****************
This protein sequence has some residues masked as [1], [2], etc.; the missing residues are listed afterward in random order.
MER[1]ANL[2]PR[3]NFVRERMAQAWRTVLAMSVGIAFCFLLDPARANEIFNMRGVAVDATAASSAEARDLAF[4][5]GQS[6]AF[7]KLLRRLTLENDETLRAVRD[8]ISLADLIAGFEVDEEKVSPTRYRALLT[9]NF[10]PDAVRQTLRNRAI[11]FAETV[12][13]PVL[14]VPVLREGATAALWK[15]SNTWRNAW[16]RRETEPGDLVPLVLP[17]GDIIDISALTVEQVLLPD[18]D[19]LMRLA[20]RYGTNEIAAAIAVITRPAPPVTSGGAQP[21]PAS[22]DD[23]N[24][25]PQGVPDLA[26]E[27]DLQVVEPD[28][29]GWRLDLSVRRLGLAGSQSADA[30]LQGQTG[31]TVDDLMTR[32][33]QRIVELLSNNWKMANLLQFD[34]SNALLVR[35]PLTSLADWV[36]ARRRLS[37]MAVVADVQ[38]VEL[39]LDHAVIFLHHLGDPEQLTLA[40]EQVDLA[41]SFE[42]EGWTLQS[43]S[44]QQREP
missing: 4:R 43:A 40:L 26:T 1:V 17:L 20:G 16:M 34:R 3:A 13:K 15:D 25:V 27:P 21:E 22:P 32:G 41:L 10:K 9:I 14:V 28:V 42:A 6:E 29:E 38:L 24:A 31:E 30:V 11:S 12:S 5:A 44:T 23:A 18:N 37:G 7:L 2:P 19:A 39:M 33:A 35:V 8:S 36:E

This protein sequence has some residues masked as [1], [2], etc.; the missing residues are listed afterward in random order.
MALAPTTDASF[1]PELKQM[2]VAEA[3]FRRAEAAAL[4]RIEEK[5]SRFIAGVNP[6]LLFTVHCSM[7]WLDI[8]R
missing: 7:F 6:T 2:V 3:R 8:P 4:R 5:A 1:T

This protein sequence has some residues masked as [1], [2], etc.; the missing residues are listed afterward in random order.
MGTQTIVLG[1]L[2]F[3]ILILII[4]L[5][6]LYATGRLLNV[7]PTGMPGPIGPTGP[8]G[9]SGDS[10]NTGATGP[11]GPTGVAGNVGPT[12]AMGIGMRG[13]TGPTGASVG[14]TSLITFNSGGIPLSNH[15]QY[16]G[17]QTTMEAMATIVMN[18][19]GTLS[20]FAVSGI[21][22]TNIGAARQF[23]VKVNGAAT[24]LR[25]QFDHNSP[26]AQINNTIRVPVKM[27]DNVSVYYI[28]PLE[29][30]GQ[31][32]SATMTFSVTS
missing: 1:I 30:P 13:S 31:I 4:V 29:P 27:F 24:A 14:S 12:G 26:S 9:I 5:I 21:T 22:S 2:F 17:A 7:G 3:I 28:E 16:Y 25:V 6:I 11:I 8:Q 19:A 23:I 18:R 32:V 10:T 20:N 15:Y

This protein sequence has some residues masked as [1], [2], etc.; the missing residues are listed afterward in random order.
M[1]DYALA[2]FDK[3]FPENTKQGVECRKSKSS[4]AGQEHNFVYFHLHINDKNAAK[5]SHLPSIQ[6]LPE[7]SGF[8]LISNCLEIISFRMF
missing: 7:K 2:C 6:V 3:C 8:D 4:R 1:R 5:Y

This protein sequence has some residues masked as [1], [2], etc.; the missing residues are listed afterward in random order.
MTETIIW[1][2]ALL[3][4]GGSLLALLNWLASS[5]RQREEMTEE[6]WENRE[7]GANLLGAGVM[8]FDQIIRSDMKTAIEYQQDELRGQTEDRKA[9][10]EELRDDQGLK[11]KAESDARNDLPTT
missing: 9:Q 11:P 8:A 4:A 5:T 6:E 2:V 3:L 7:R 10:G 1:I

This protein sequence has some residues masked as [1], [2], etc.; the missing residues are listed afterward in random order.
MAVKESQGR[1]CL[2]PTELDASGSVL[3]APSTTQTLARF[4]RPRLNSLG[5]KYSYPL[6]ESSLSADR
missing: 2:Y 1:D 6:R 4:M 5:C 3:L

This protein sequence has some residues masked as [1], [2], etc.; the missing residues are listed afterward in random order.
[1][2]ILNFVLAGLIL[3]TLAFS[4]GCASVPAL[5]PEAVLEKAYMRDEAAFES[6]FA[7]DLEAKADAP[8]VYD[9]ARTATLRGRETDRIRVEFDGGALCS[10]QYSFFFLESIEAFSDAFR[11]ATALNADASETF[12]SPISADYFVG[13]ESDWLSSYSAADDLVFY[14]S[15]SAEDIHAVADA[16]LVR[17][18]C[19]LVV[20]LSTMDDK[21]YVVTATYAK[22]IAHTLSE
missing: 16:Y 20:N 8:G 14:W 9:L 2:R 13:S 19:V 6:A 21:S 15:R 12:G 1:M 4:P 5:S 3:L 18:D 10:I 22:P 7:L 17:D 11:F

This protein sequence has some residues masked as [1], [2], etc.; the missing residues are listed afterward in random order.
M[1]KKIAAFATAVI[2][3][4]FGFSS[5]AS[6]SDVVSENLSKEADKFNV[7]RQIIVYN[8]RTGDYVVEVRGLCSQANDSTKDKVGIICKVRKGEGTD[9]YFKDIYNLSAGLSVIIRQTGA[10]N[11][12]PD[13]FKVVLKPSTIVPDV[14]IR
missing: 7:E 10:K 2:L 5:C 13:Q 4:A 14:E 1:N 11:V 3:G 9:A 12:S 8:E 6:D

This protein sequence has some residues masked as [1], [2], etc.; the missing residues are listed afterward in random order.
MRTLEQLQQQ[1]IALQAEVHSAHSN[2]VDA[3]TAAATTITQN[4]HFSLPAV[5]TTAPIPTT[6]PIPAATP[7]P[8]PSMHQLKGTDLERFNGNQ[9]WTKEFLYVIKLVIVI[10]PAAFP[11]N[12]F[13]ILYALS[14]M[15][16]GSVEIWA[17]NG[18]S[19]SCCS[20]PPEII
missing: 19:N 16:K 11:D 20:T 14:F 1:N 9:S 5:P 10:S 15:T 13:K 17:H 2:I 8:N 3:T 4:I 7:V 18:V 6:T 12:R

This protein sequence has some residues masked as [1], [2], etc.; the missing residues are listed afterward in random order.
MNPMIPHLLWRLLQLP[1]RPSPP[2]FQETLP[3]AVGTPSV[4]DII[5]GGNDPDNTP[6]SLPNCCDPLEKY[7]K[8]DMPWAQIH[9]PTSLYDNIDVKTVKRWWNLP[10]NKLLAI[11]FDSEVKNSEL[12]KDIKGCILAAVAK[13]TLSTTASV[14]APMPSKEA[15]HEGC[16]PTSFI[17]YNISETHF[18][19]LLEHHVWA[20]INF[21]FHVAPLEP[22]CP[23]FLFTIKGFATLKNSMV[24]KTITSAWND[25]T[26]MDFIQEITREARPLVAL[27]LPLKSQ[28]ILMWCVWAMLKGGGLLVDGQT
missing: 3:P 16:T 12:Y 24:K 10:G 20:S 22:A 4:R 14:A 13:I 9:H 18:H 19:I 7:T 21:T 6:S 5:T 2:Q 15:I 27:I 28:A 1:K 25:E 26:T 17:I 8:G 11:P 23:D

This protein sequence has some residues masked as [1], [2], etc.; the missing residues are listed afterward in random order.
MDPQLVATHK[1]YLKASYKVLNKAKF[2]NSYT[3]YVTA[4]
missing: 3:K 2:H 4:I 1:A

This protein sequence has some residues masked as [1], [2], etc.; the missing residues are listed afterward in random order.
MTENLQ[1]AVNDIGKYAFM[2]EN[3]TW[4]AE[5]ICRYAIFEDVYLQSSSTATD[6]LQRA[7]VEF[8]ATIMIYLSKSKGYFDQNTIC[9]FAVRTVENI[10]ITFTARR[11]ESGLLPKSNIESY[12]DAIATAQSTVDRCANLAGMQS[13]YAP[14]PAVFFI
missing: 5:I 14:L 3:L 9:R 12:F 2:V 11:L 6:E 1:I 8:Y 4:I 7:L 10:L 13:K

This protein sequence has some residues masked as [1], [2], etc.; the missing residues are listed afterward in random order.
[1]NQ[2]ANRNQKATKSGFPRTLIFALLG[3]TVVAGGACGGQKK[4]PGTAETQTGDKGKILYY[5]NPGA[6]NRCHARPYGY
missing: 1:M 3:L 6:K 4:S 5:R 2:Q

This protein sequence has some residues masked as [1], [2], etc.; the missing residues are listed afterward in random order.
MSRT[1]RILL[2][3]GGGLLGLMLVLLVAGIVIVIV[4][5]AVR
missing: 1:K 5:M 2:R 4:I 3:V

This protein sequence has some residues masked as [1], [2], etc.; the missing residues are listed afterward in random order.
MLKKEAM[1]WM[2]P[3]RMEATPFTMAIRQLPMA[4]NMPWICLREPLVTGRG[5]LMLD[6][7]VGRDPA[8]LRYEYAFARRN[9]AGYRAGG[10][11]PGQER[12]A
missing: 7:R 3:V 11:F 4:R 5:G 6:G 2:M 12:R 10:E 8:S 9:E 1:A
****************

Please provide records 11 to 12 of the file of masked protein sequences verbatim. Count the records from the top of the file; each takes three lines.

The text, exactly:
This protein sequence has some residues masked as [1], [2], etc.; the missing residues are listed afterward in random order.
MDPQLVATHK[1]YLKASYKVLNKAKF[2]NSYT[3]YVTA[4]
missing: 3:K 2:H 4:I 1:A

This protein sequence has some residues masked as [1], [2], etc.; the missing residues are listed afterward in random order.
MTENLQ[1]AVNDIGKYAFM[2]EN[3]TW[4]AE[5]ICRYAIFEDVYLQSSSTATD[6]LQRA[7]VEF[8]ATIMIYLSKSKGYFDQNTIC[9]FAVRTVENI[10]ITFTARR[11]ESGLLPKSNIESY[12]DAIATAQSTVDRCANLAGMQS[13]YAP[14]PAVFFI
missing: 5:I 14:L 3:L 9:R 12:F 2:V 11:L 6:E 1:I 8:Y 4:I 7:L 10:L 13:K